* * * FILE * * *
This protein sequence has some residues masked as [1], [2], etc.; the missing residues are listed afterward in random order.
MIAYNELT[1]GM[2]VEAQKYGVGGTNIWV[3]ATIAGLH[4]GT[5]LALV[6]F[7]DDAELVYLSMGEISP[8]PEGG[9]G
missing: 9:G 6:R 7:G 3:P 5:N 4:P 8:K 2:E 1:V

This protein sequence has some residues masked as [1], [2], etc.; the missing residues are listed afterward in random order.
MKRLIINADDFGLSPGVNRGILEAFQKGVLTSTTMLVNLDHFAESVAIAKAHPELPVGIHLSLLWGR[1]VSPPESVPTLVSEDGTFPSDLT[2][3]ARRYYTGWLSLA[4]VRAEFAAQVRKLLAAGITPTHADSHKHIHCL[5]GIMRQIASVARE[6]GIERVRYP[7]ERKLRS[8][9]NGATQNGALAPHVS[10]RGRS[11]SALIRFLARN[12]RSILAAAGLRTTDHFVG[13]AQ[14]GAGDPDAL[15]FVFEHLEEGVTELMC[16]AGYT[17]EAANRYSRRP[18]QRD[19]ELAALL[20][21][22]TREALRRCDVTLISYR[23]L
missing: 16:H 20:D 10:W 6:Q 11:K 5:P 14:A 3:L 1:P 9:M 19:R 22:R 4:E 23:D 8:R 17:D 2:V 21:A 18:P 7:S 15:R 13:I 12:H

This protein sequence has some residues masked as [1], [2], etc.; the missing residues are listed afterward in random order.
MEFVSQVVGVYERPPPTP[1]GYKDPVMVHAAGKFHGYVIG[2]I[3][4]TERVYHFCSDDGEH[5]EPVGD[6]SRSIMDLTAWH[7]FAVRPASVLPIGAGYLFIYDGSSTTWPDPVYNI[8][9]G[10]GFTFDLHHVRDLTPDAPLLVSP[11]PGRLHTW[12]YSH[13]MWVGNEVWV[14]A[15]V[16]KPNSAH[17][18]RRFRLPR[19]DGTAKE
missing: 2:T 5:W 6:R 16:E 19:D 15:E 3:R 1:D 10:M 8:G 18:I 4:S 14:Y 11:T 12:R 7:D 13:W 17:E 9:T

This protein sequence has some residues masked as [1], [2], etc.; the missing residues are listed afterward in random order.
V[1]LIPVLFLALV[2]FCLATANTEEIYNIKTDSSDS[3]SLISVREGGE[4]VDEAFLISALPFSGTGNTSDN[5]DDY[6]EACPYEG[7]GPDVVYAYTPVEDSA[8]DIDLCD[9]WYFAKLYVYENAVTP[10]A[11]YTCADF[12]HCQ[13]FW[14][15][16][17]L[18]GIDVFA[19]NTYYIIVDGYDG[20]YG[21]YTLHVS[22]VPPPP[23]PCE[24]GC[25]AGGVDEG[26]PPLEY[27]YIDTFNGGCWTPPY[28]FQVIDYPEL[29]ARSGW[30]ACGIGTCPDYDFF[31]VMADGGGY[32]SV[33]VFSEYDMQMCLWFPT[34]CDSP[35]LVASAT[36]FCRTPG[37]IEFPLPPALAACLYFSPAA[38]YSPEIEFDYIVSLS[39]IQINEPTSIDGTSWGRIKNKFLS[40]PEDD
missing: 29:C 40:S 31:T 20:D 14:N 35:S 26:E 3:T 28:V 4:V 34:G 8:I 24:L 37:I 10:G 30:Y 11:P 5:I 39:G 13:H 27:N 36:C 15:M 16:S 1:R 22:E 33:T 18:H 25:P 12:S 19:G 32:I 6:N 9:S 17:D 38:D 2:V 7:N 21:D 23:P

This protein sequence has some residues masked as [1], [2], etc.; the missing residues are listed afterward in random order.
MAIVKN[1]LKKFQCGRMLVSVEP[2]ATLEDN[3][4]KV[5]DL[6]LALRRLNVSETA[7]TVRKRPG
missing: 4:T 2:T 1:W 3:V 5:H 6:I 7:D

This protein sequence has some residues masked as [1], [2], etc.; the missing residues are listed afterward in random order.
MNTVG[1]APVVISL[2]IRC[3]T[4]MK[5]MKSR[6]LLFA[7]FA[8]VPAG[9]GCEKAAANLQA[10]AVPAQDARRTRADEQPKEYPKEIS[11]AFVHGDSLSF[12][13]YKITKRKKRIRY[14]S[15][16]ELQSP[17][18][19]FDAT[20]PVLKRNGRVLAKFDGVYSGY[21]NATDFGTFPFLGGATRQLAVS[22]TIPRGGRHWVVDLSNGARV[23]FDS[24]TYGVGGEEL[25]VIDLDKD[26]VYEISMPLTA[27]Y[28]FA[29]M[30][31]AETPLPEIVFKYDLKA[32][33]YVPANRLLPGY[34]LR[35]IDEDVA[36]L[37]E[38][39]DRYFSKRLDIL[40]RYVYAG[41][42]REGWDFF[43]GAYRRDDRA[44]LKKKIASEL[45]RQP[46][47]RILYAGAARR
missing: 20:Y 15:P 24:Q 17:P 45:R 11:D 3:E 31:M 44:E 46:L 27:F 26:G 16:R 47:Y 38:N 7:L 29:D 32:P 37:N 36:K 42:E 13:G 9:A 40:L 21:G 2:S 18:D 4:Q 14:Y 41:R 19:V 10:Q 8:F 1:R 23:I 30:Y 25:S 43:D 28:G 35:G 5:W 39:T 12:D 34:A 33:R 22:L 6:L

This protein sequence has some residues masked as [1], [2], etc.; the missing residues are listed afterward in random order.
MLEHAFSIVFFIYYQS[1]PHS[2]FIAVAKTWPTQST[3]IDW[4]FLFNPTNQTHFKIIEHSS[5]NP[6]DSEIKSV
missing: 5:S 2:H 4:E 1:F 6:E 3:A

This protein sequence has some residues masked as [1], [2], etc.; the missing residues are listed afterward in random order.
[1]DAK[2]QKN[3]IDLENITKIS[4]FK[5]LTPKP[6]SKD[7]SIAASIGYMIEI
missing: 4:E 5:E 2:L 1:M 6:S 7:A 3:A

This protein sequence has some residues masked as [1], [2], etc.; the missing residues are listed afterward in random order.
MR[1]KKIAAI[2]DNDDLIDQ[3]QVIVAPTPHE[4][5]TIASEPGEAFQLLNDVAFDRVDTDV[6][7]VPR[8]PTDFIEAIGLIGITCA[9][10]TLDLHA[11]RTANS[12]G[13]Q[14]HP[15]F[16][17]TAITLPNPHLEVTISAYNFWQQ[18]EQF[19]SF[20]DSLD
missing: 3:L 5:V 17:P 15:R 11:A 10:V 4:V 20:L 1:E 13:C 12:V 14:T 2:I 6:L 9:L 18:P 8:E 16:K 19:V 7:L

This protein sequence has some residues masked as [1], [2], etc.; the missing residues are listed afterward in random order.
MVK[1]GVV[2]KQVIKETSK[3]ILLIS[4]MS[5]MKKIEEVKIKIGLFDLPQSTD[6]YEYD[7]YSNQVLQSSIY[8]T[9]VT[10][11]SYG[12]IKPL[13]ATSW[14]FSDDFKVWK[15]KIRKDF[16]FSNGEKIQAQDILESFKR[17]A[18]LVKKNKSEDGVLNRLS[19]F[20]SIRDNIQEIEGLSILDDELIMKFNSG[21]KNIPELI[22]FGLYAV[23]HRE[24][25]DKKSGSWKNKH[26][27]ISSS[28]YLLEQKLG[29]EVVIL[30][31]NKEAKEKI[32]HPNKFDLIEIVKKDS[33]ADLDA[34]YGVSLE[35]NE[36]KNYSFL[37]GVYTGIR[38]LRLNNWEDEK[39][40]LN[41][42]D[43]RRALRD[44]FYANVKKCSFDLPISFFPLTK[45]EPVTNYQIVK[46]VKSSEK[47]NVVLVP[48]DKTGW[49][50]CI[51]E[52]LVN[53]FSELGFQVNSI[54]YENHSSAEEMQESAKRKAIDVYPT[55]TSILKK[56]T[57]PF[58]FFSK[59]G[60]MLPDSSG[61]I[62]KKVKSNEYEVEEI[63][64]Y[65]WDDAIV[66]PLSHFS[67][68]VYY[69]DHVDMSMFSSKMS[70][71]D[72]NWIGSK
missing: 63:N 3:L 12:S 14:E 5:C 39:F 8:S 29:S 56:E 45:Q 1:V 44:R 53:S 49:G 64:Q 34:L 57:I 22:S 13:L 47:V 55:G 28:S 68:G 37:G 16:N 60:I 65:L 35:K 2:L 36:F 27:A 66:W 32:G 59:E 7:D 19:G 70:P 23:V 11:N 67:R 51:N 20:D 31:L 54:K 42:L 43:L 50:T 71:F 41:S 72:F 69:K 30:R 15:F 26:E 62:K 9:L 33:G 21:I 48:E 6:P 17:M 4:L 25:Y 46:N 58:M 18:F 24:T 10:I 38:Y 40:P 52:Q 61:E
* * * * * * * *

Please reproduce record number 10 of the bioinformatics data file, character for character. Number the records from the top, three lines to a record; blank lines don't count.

This protein sequence has some residues masked as [1], [2], etc.; the missing residues are listed afterward in random order.
MVK[1]GVV[2]KQVIKETSK[3]ILLIS[4]MS[5]MKKIEEVKIKIGLFDLPQSTD[6]YEYD[7]YSNQVLQSSIY[8]T[9]VT[10][11]SYG[12]IKPL[13]ATSW[14]FSDDFKVWK[15]KIRKDF[16]FSNGEKIQAQDILESFKR[17]A[18]LVKKNKSEDGVLNRLS[19]F[20]SIRDNIQEIEGLSILDDELIMKFNSG[21]KNIPELI[22]FGLYAV[23]HRE[24][25]DKKSGSWKNKH[26][27]ISSS[28]YLLEQKLG[29]EVVIL[30][31]NKEAKEKI[32]HPNKFDLIEIVKKDS[33]ADLDA[34]YGVSLE[35]NE[36]KNYSFL[37]GVYTGIR[38]LRLNNWEDEK[39][40]LN[41][42]D[43]RRALRD[44]FYANVKKCSFDLPISFFPLTK[45]EPVTNYQIVK[46]VKSSEK[47]NVVLVP[48]DKTGW[49][50]CI[51]E[52]LVN[53]FSELGFQVNSI[54]YENHSSAEEMQESAKRKAIDVYPT[55]TSILKK[56]T[57]PF[58]FFSK[59]G[60]MLPDSSG[61]I[62]KKVKSNEYEVEEI[63][64]Y[65]WDDAIV[66]PLSHFS[67][68]VYY[69]DHVDMSMFSSKMS[70][71]D[72]NWIGSK
missing: 63:N 3:L 12:S 14:E 5:C 39:F 8:S 29:S 56:E 45:Q 1:V 44:R 53:S 49:G 64:Q 34:L 57:I 22:S 13:L 47:V 55:G 28:S 68:G 37:G 16:N 60:I 65:L 35:K 2:L 36:F 27:A 66:W 32:G 59:E 7:D 19:G 70:P 23:V 11:N 67:R 51:N 20:D 31:L 54:K 42:L 43:L 50:T 71:F 41:S 72:F 69:K 30:R 15:F 26:E 62:K 9:L 33:G 21:I 48:E 6:P 17:M 4:L 25:Y 46:N 58:M 18:F 24:T 10:I 38:Y 40:P 52:Q 61:E